LED Lamp Research and development

US Department of Energy

In May 2008 the U.S. Department of Energy (DOE) announced details of the Bright Tomorrow Lighting Prize competition. The L Prize is the first government-sponsored technology competition designed to spur lighting manufacturers to develop high quality, high efficiency solid-state lighting products to replace the common light bulb. The competition will award cash prizes, and may also lead to opportunities for federal purchasing agreements, utility programs, and other incentives for winning products. Continue reading “LED Lamp Research and development”

Comparison LED Lamp to other lighting technologies

* Incandescent lamps (light bulbs) create light by running electricity through a resistive filament, thereby heating the filament to a very high temperature so that it glows and produces visible light. A broad range of visible frequencies are naturally produced, yielding a pleasing warm yellow or white color quality. Incandescent light however, is highly inefficient, as approximately 98% of the energy input is emitted as heat.[3] A 100-watt 120 VAC light bulb produces about 1,700 lumens, about 17 lumens per watt. Incandescent lamps are relatively inexpensive to produce. The typical lifespan of an AC incandescent lamp is around 1,000 hours[4] They work well with dimmers. Most existing light fixtures are designed for the size and shape of these traditional bulbs. Continue reading “Comparison LED Lamp to other lighting technologies”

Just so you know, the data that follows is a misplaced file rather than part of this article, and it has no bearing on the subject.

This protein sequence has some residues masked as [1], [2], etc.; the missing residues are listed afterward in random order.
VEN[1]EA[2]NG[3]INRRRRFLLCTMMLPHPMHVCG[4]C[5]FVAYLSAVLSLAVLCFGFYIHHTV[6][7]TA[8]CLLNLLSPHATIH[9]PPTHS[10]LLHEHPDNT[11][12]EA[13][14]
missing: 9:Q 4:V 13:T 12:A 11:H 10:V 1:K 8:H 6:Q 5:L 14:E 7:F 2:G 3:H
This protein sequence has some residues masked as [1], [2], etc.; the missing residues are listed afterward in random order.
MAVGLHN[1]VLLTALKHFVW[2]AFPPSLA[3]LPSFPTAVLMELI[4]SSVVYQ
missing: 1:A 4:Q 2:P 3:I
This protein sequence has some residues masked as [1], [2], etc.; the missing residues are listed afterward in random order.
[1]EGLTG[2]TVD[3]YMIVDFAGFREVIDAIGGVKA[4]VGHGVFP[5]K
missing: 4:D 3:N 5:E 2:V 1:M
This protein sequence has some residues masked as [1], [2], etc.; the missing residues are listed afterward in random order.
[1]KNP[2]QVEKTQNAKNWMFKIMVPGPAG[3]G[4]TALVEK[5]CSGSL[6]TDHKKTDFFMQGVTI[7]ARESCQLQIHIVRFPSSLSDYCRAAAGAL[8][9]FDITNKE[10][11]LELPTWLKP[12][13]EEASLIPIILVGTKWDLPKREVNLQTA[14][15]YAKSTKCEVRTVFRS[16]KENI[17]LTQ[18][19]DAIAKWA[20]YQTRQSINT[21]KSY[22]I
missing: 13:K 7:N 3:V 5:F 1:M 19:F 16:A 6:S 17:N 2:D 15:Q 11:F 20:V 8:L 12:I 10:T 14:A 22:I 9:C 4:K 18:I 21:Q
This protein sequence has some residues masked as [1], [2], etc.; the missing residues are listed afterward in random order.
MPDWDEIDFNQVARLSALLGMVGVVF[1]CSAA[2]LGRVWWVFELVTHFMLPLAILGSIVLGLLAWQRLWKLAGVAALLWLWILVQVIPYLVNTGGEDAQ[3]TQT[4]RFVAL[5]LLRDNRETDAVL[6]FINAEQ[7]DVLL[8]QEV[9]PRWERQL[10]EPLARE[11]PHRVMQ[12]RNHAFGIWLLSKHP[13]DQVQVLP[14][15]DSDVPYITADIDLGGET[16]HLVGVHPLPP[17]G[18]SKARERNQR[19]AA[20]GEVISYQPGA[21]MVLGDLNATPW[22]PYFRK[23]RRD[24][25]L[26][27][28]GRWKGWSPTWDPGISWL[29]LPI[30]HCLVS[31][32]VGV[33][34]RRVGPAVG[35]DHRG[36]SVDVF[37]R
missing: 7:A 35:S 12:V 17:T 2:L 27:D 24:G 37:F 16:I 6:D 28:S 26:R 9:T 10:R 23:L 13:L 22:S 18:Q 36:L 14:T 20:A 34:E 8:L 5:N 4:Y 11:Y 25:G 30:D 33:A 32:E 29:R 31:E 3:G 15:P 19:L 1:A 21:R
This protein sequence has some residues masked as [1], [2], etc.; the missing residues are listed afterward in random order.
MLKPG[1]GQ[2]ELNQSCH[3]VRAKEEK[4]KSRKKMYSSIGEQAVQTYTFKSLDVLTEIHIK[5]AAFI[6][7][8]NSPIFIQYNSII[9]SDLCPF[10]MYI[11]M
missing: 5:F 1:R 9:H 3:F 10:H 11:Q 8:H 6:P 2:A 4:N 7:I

Using LED lamps on household AC power

A single LED is a low-voltage solid state device and cannot be directly operated on household AC current without some circuit to control current flow through the lamp. A series resistor could be used to limit current, but this is inefficient since most of the applied voltage would be wasted on the resistor. A single series string would minimize dropper losses, but one LED failure would extinguish the whole string. Paralleled strings increase reliability. In practice usually 3 strings or more are used. Continue reading “Using LED lamps on household AC power”

LED Lamp Technology overview

General purpose lighting requires white light. LEDs by nature emit light in a very small band of wavelengths, producing strongly colored light. The color is characteristic of the energy bandgap of the semiconductor material used to make the LED. To create white light from LEDs requires either mixing light from red, green, and blue LEDs, or using a phosphor to convert some of the light to other colors. Continue reading “LED Lamp Technology overview”